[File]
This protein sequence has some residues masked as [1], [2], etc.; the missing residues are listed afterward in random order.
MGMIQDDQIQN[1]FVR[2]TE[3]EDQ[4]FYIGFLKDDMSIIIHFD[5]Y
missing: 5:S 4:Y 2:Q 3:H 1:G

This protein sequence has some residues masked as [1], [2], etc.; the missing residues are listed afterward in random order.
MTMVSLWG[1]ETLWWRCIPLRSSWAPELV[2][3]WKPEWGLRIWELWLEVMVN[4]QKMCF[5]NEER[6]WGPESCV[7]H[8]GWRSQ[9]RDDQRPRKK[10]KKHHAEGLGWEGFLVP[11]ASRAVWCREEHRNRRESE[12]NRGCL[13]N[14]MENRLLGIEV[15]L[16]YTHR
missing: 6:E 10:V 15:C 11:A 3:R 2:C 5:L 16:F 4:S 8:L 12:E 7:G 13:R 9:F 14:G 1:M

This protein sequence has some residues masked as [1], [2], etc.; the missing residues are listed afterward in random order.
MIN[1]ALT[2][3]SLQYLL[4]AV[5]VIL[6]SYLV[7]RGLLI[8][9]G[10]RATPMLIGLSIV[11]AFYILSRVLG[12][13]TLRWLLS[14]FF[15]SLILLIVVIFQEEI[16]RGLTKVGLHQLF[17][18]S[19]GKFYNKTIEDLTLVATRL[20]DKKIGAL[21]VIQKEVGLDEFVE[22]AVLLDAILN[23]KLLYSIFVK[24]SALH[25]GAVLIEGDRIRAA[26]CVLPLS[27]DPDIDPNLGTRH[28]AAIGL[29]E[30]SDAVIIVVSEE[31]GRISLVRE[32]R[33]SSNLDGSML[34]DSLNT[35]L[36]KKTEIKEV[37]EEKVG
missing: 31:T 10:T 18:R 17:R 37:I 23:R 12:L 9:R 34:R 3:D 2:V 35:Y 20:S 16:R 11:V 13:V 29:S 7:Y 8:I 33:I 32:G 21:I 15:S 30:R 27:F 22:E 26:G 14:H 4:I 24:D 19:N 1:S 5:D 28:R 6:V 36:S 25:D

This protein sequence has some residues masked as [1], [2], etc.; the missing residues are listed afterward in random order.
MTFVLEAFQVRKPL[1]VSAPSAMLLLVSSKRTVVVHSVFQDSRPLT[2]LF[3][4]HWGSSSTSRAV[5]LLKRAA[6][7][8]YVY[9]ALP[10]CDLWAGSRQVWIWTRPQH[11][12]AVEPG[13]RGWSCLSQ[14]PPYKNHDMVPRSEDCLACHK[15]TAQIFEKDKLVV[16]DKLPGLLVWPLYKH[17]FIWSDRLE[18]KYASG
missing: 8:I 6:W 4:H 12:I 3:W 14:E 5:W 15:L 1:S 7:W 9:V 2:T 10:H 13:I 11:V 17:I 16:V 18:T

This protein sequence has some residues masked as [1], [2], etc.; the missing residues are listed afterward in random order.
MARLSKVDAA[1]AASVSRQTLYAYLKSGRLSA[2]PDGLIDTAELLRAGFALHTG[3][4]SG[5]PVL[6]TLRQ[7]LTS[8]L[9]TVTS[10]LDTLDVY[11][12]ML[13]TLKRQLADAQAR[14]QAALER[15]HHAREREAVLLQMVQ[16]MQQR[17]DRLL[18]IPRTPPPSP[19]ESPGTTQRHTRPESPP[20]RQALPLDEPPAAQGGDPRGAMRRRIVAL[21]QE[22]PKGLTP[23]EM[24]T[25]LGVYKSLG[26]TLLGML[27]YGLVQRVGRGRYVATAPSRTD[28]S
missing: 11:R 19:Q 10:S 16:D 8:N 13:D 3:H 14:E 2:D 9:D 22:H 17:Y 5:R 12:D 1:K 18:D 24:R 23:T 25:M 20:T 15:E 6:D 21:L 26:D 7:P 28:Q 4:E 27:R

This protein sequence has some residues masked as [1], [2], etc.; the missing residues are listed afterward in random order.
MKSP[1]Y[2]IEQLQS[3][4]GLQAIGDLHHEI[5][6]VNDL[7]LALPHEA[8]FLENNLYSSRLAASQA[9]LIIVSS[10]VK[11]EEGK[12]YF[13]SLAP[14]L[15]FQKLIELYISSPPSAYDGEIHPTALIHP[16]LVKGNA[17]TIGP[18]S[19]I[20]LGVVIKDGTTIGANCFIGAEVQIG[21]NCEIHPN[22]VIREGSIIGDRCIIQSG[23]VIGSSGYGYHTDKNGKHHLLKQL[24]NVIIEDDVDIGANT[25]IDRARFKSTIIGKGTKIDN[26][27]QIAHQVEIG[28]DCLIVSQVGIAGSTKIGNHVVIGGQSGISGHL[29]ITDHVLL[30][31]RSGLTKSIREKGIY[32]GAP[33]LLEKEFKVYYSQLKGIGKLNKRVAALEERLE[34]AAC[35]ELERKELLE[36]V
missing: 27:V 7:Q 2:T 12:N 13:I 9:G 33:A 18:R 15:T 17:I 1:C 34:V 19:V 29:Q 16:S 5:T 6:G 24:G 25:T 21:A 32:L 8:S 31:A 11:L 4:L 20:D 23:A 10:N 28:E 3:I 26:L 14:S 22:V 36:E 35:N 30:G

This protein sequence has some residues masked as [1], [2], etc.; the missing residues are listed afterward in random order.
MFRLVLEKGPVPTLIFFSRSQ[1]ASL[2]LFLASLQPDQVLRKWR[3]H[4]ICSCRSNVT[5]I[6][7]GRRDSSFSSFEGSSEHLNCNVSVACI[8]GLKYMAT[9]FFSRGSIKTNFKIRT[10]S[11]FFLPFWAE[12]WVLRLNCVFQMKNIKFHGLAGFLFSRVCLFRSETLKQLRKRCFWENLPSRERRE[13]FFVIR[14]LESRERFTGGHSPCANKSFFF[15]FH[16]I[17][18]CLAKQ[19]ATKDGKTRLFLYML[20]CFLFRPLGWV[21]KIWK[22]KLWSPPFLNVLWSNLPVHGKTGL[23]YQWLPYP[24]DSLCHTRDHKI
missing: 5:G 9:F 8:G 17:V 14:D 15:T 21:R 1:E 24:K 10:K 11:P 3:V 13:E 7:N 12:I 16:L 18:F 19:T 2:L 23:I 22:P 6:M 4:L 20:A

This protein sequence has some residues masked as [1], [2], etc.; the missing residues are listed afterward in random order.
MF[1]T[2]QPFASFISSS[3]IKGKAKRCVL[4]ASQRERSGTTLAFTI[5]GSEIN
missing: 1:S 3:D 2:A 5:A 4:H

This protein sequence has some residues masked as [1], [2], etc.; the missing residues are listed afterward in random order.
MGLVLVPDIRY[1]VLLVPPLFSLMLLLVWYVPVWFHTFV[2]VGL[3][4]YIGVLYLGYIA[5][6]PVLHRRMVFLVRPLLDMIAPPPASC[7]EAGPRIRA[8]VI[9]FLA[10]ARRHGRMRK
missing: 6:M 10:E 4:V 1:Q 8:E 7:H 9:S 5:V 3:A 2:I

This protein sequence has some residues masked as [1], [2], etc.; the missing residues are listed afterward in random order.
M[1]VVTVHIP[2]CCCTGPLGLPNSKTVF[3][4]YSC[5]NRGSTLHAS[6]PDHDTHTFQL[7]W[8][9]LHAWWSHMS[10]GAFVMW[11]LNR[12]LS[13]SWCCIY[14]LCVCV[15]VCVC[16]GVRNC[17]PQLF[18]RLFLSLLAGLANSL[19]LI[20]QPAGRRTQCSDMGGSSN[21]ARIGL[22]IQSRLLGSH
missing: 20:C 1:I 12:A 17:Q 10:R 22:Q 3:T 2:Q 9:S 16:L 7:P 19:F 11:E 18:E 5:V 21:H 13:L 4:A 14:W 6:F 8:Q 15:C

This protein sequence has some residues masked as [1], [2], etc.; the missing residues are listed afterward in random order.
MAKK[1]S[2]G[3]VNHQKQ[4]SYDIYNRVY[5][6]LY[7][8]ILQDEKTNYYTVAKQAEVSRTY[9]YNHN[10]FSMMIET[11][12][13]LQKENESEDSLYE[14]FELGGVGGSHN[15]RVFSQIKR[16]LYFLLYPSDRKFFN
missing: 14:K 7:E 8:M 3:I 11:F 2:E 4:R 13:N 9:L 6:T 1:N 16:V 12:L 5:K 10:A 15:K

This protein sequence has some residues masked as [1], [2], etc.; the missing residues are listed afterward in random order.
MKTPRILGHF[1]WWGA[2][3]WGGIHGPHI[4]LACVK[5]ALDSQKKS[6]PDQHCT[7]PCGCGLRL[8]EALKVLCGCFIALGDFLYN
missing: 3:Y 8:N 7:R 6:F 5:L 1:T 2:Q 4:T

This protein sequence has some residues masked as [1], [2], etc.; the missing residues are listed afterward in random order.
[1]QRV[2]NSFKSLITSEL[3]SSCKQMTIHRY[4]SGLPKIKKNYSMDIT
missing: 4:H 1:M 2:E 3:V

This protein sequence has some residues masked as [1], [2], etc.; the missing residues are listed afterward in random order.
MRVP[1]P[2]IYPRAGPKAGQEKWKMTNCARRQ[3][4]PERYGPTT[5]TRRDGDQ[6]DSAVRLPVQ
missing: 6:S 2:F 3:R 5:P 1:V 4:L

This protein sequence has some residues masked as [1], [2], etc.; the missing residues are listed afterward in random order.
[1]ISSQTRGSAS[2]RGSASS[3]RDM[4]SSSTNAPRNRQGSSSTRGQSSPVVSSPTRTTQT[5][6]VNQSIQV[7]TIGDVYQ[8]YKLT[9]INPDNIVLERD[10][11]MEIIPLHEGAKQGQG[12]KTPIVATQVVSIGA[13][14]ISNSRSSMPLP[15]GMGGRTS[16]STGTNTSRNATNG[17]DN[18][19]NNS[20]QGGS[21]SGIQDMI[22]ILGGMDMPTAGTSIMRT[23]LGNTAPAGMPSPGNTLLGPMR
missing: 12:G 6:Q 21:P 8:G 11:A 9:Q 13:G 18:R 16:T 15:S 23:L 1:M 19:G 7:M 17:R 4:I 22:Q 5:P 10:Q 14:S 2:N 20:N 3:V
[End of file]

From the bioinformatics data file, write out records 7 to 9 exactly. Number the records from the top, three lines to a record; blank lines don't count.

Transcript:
This protein sequence has some residues masked as [1], [2], etc.; the missing residues are listed afterward in random order.
MFRLVLEKGPVPTLIFFSRSQ[1]ASL[2]LFLASLQPDQVLRKWR[3]H[4]ICSCRSNVT[5]I[6][7]GRRDSSFSSFEGSSEHLNCNVSVACI[8]GLKYMAT[9]FFSRGSIKTNFKIRT[10]S[11]FFLPFWAE[12]WVLRLNCVFQMKNIKFHGLAGFLFSRVCLFRSETLKQLRKRCFWENLPSRERRE[13]FFVIR[14]LESRERFTGGHSPCANKSFFF[15]FH[16]I[17][18]CLAKQ[19]ATKDGKTRLFLYML[20]CFLFRPLGWV[21]KIWK[22]KLWSPPFLNVLWSNLPVHGKTGL[23]YQWLPYP[24]DSLCHTRDHKI
missing: 5:G 9:F 8:G 17:V 14:D 15:T 21:R 1:E 24:K 10:K 11:P 3:V 13:E 7:N 12:I 16:L 18:F 19:T 2:L 23:I 22:P 6:M 4:L 20:A

This protein sequence has some residues masked as [1], [2], etc.; the missing residues are listed afterward in random order.
MF[1]T[2]QPFASFISSS[3]IKGKAKRCVL[4]ASQRERSGTTLAFTI[5]GSEIN
missing: 1:S 3:D 2:A 5:A 4:H

This protein sequence has some residues masked as [1], [2], etc.; the missing residues are listed afterward in random order.
MGLVLVPDIRY[1]VLLVPPLFSLMLLLVWYVPVWFHTFV[2]VGL[3][4]YIGVLYLGYIA[5][6]PVLHRRMVFLVRPLLDMIAPPPASC[7]EAGPRIRA[8]VI[9]FLA[10]ARRHGRMRK
missing: 6:M 10:E 4:V 1:Q 8:E 7:H 9:S 5:V 3:A 2:I